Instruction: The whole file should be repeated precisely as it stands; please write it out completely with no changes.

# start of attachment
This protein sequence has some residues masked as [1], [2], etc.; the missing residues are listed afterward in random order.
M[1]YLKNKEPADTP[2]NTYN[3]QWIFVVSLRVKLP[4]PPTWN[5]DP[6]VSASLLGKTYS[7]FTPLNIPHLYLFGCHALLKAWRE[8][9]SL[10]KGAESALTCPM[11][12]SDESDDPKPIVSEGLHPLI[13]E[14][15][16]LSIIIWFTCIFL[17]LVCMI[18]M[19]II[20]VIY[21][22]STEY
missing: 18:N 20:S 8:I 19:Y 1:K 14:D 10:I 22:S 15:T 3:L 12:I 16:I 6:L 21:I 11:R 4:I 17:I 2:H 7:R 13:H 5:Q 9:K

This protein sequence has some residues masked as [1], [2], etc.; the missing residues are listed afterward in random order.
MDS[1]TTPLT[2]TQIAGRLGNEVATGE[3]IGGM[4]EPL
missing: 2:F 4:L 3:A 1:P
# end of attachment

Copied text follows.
This protein sequence has some residues masked as [1], [2], etc.; the missing residues are listed afterward in random order.
M[1]YLKNKEPADTP[2]NTYN[3]QWIFVVSLRVKLP[4]PPTWN[5]DP[6]VSASLLGKTYS[7]FTPLNIPHLYLFGCHALLKAWRE[8][9]SL[10]KGAESALTCPM[11][12]SDESDDPKPIVSEGLHPLI[13]E[14][15][16]LSIIIWFTCIFL[17]LVCMI[18]M[19]II[20]VIY[21][22]STEY
missing: 18:N 20:S 8:I 19:Y 1:K 14:D 10:I 22:S 15:T 3:L 12:I 16:I 6:L 21:I 11:R 4:I 17:I 2:H 7:R 13:H 5:Q 9:K

This protein sequence has some residues masked as [1], [2], etc.; the missing residues are listed afterward in random order.
MDS[1]TTPLT[2]TQIAGRLGNEVATGE[3]IGGM[4]EPL
missing: 2:F 4:L 3:A 1:P